Hey! So tonight is one of those nights where I'd be really tempted to pour myself a bowl of cereal and chow down, but I'm low on milk, and I'd cry if I didn't have enough for my breakfast tomorrow. My quiet breakfasts of coffee, cereal and a good book are kind of my kick-start for my day. But I digress.
This is one of those meals that I save up for nights like these. It's a mock-alfredo that can be made with minimal effort.
Set water to boiling in a moderately sized pot. Sprinkle salt in the water if that's your thing. I'm German, so salt and butter are kinda like foodgroups for us.
While your water is heating up, get out the other things you'll need:
~1 cup pasta (any kind. Really. I like pasta primavera because it seems like it would have more nutrients in it than your average pasta, and because it's pretty. But that's just me.)
~Spices: I like oregano and basil
~1 clove garlic
Any time left, wash your face, lay out your clothes for the next day, surf FaceBook, whatever.
When the water is rolling, dump in the pasta. Stir around, leave a wooden spoon in the pot with it so it won't boil over. This just works. Trust me. Now go back to YouTube or whatever you were doing. Kill time for 10 minutes, because that's how long the pasta will take. Peel your eyes off the latest puppy video every so often to stir your pasta so it doesn't stick.
After the pasta is done to the doneness you prefer, drain it (I like to drain the water directly into the bowl I'm going to serve it in. It heats the bowl for you. Just please don't burn yourself or break your dish with the temperature change. I warn, because I'm good at injuring myself during inocuous household tasks).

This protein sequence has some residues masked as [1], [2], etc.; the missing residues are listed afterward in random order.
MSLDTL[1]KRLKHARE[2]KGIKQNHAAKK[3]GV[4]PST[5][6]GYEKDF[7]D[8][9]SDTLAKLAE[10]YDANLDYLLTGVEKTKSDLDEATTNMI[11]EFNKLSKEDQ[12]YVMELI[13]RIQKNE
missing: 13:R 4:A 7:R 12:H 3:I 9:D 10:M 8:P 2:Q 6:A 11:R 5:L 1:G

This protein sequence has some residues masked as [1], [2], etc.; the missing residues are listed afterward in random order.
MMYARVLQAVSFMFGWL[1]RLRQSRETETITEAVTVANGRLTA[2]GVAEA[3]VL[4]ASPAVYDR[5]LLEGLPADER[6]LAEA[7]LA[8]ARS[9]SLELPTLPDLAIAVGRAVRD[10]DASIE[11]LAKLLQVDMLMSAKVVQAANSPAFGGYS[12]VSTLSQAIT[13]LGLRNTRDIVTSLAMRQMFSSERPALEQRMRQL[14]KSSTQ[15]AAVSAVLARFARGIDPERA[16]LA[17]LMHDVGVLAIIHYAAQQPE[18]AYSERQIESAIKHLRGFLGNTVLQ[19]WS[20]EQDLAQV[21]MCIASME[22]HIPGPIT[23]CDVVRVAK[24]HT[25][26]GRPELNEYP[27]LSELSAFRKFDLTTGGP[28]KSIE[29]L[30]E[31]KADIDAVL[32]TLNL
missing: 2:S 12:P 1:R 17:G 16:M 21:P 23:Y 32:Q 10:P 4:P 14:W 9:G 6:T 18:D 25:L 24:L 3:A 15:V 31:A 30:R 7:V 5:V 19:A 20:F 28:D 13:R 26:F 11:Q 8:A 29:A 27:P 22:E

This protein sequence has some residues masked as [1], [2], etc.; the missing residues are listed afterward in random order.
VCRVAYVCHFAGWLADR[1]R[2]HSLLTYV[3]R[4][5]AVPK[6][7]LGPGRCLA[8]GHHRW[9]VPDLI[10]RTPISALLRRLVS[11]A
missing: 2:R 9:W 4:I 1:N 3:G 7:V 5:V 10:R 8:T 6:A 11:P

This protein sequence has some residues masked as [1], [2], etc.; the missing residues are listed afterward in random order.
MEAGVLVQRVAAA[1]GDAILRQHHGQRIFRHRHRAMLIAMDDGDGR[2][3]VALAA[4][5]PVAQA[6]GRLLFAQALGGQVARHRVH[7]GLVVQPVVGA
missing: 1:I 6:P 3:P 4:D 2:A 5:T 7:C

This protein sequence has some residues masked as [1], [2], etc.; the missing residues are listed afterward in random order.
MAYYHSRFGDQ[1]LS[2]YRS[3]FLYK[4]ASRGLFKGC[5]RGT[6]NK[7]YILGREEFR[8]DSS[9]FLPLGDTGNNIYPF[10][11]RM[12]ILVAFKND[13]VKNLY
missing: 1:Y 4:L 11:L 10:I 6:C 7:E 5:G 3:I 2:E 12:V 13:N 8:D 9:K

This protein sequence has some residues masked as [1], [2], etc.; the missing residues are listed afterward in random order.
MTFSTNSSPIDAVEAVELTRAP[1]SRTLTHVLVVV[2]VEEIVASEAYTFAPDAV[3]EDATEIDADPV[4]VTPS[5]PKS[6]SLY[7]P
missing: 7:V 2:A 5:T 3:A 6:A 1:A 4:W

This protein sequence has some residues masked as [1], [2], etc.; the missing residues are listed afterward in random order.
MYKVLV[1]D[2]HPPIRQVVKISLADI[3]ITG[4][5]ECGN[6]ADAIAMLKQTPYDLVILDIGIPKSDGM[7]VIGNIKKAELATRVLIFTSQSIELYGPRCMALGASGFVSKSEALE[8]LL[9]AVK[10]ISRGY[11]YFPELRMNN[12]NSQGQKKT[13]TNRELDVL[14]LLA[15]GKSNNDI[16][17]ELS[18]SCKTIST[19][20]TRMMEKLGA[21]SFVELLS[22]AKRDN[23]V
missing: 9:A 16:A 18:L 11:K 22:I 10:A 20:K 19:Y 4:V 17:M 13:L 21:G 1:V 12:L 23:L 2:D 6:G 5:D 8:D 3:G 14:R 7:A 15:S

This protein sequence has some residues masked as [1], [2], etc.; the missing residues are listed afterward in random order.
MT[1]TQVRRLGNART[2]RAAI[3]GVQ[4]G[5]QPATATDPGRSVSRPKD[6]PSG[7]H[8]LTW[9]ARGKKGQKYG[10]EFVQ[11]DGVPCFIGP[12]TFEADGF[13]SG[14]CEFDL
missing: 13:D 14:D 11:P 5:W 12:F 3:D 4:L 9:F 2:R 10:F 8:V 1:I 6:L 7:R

Stir in a bit of olive oil to keep it from congealing, and spice it up with oregano and basil. I love pulverizing the spices in my hands before putting them in. I think it makes them more aromatic.
About garlic. I recently discovered that garlic's spiciness varies based on how you cook it. Some of you might find this to be a duh-ism, but this is news to me, coming from a family that didn't cook much with garlic. I was recently at a Cuban restaurant in New San Juan, and we were served the most delicious garlic bread. It was extremely hot (as in spicey). I asked the waiter what the bread was seasoned with. "Ajo," I was told. "Y..." I prompted. "Ajo. Solamente ajo." Got it. Just garlic. Turns out, it was fairly raw garlic, which made the bread really hot. I experimented with garlic in this pasta to see if I could garner the same effect. It is so. If you want your garlic to spice up your pasta, wait and add it right at the very end. If you want it cooked some to sweeten it, mix it in with the oil as mentioned above.
So whether or not you've added garlic at this point is up to you, but let's move on to the egg, shall we? Put the pot back on the heat for a moment or so to get the oil hot. Take it off the heat, and crack the egg into the pasta. Directly in. Mix it around with your spoon a bit. Now, add copious amounts of cheese. It should mix with the egg and make a nice creamy sauce. If you want, put it back on the stove for a moment, stirring it around, savoring the aromas, letting it all meld.
Pour in the pre-heated bowl, and serve with a glass of wine. The nice thing about this recipe is that a lot of wines go beautifully with it.
I'm eating mine tonight with a Spanish shiraz-tempranillo (Berberana vineyards). After a blind-taste, I'd say this: The old-world earthiness comes through as velvety and rich. It has ripe strawberry undertones. It pairs well with the pasta, and heats up the spice of the garlic wonderfully. It's just tannic enough, also, to cut the richness of the faux-alfredo. The salt in the pasta (should you choose to add more, as I do) brings out the berry flavors of the wine. All in all, a happy pair.
And that, my friends, beats a bowl of cereal.
Yours in the love of relaxing with good food and wine in one's tummy,
The blogger is not an experienced chef. She takes no responsibility for the quality of the meals prepared while following her advice. Use your own judgment regarding cooking times and proper food handling.